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If I want to write in text e.g. 1.1-1.5% and use \oldstylenums to get non-lining numbers, what would be the correct way of specifying the percent sign?

When I simply write the percent sign as


the percent sign seems too large and out-of-place next to non-lining numbers and lowercase letters. Is there some way of getting a smaller, "lowercase" percent sign or should the "capitalized" percent sign simply be considered correct?

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\oldstylenums{1.1} prints "incorrectly": only digits should be in the argument. –  egreg Feb 11 '13 at 15:55
Didn't old books put the % in a superscript? Similar to how they did decimals? –  Canageek Feb 12 '13 at 17:41

1 Answer 1

up vote 8 down vote accepted

I'd never use oldstyle digits in these cases. Moreover, their input with the standard fonts is very cumbersome:


is something I'd never stand (note that a period in the argument of \oldstylenum produces a funny symbol).

You could use fonts that have oldstyle digits to begin with, for instance the Latin Modern fonts as modified by Clea F. Reese:



1.1--1.2\smallpercent\quad 1.1--1.3\smallpercent

1.1--1.4\smallpercent\quad 1.1--1.5\smallpercent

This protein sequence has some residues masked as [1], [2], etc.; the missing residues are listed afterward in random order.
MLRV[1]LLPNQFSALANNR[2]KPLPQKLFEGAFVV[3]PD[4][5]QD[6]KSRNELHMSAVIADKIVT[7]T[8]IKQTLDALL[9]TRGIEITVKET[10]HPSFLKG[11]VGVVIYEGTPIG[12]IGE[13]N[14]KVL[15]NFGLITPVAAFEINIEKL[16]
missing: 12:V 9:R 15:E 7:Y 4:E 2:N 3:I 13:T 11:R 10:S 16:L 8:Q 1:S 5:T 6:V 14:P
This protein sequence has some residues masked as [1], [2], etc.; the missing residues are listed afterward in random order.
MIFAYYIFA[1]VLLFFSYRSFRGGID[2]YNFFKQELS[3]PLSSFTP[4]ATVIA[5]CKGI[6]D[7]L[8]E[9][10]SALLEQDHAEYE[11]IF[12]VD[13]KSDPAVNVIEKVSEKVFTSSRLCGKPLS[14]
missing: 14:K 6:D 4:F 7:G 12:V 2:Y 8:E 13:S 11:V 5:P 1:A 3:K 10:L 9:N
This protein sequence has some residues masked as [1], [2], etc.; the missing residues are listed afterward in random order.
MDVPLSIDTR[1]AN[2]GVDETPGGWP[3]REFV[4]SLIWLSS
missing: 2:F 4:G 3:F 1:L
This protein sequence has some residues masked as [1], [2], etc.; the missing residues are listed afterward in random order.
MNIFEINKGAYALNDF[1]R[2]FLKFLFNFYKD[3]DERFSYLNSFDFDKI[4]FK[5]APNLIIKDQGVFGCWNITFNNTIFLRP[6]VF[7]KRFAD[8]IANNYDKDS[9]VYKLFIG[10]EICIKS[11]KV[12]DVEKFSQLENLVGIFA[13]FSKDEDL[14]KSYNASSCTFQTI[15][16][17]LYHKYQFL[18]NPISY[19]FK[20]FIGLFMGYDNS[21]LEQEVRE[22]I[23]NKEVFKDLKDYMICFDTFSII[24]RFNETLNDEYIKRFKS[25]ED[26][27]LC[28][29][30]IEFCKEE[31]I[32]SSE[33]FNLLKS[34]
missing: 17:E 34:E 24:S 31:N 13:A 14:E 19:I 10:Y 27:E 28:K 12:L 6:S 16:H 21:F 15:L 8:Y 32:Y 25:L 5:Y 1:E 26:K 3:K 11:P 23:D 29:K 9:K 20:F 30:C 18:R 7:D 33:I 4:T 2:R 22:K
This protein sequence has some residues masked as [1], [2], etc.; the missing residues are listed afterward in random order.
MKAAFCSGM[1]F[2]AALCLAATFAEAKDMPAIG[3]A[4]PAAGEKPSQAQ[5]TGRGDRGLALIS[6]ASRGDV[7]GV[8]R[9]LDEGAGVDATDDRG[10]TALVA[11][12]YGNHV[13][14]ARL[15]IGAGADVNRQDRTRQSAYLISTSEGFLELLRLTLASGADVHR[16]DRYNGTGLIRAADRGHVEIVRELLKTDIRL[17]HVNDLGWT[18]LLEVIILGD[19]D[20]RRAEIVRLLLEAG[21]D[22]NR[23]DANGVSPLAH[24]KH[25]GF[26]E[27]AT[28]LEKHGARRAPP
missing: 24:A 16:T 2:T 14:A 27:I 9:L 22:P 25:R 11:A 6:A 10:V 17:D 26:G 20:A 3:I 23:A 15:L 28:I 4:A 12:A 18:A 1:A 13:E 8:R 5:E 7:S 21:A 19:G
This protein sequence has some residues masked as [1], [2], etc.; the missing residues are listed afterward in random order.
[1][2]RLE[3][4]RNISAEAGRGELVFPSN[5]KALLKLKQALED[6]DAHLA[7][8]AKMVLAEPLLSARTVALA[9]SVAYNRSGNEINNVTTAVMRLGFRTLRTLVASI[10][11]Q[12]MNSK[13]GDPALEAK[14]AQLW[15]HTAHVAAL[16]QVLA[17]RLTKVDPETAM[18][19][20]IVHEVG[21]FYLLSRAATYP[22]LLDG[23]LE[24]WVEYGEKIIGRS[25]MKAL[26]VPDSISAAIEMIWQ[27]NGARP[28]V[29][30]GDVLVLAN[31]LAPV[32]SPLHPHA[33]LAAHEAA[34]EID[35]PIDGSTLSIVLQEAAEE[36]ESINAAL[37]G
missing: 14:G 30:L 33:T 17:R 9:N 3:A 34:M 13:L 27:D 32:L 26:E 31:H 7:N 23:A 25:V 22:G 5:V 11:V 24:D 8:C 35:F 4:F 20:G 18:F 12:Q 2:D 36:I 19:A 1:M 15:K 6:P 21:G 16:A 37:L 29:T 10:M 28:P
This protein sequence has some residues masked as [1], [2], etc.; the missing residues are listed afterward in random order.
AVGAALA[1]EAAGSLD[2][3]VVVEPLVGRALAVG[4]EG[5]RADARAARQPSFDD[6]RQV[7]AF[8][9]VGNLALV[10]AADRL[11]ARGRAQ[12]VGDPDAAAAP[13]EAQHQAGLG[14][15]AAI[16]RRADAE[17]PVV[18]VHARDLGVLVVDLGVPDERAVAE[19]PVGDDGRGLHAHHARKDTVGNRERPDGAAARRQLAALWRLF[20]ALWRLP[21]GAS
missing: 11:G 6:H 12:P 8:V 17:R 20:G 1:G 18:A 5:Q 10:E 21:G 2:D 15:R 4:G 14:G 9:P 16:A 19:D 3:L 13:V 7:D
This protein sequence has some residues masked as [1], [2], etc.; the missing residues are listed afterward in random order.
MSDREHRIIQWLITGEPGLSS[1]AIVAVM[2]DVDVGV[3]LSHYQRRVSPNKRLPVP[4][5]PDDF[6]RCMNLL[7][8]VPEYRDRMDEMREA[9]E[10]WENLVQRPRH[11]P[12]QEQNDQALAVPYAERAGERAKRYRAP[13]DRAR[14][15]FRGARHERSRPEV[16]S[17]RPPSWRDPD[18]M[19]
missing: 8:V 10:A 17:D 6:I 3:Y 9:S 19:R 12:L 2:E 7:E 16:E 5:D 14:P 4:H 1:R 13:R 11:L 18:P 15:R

1.1--1.6\smallpercent\quad 1.1--1.7\smallpercent

1.1--1.8\smallpercent\quad 1.1--1.9\smallpercent


enter image description here

Using \small doesn't seem right; but the overall appearance is a clear invitation not to use oldstyle figures for this purpose.

Instead of the package cfr-lm you can use eco:


Both allow for changing the style of digits mid document; cfr-lm is more powerful, eco has only \newstylenums.

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Great, thanks! You can get rid of the weird decimals as explained here and I shorten the command using \newcommand, but I agree - there should be no such interventions in the content itself. Ideally the document template would detect that automatically (e.g. place new style numerals in tables and old style in text). –  kermit666 Feb 11 '13 at 21:09

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